Loyola University Maryland
August 2010

Why Liberal Arts?

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By Rev. James J. Miracky, S.J., dean of Loyola College

“Why do I have to take courses in philosophy and science?” “What can one do with an English or history major, besides teach?” In my many years as a Jesuit educator, these are perhaps the most frustrating questions I have to entertain at college open houses, if only because I assume that prospective students, and their parents, understand what a liberal arts education is. However, in these days of challenging economic times, I understand the concerns that students and parents have about the practical uses of a liberal arts degree, especially since it comes with such a high price tag.

Classic books

As the Jesuit historian John O’Malley, S.J., pointed out last year at the Faith + Reason Conference of East Coast Jesuit colleges and universities, these same concerns were present among parents and patrons in the 16th century when the Jesuits set up their first school at Messina in Sicily. At the time there was a tension between universities, which dated back to the 12th century and were primarily secular in their orientation, providing what we would call “professional” education; and the humanistic schools or “colleges” that arose in the 15th century and aimed at “the personal formation of the student that would enable him to take an active role working for the betterment of this world.”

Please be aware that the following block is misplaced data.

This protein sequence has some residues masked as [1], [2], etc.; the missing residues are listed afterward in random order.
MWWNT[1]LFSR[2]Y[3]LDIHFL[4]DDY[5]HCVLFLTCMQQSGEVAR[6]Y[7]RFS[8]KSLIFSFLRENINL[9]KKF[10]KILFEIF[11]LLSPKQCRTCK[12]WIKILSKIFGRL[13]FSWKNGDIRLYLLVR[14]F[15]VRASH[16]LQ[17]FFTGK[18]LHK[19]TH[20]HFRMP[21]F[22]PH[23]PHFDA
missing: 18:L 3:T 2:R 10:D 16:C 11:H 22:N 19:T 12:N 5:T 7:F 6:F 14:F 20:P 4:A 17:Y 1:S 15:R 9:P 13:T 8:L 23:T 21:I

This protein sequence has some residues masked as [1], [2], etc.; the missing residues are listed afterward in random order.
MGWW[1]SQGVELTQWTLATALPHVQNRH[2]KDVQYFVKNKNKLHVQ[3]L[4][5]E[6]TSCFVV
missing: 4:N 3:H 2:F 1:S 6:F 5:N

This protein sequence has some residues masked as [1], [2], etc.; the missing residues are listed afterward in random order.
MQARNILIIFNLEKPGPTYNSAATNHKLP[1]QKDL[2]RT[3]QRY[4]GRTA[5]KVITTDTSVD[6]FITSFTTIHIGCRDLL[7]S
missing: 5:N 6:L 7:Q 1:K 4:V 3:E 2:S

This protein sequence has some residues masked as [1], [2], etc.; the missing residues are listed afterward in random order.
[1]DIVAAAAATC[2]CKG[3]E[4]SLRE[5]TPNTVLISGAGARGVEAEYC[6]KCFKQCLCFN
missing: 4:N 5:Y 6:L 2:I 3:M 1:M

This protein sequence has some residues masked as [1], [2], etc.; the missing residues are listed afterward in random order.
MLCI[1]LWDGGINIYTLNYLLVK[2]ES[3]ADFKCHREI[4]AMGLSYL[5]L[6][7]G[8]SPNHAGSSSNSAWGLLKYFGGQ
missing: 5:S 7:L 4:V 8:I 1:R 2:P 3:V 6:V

So the question, “Why liberal arts?” has been around for a long time. My usual default mode when the query is posed by a high school junior or a skeptical parent is to talk up the fact that a liberal arts education provides skills that can translate into lucrative jobs and successful careers. However, in a non-“selling” mode, I prefer to answer the question from the opposite direction, as I will now, beginning with the least practical but perhaps the most rewarding reasons.

In my counterintuitive rationale, the first reason for studying the liberal arts is as an end in itself. Following St. Ignatius of Loyola’s motto of finding God in all things, the Jesuits saw all areas of human knowledge as potential encounters with the divine, and they themselves became experts in just about every area you could imagine at the time: from art to astronomy, from medicine to music, and from calculus to cartography. The breadth of the Jesuit curriculum reflects the wonders and diversity of God’s creation, and this is a primary reason for asking our students to engage in studying a wide range of the liberal arts and sciences. The early Jesuits, so influenced by their own education in the humanities, believed that such study is essential to understanding what it means to be human, and this is the foundation for our required core courses.

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1 Comment

  • Posted by Frank L Christ | November 1, 2011

    As a grad student at Loyola in the 1950’s, I still remember the course with Father John Wise, SJ and our reading of his book, The Nature of the Liberal Arts,among other books.
    At that time, I was also in the English Department and was for a short time the interim Acting Head of the department. I also co-authored with Gerard Sherry my first book, American Catholicism and the Intellectual Life–inspired by Father John Tracy Ellis’ article in Thought magazine.THe book was awarded the Inter-American Book Award in 1962.
    From Loyola, I went to St. Vincent College as Director of its Great Books program, then to Loyola University in Los Angeles and finally to CSU Long Beach as its Coordinator of an award winning learning Assistance Center. More but as Kipling wrote: “Thats another story.”

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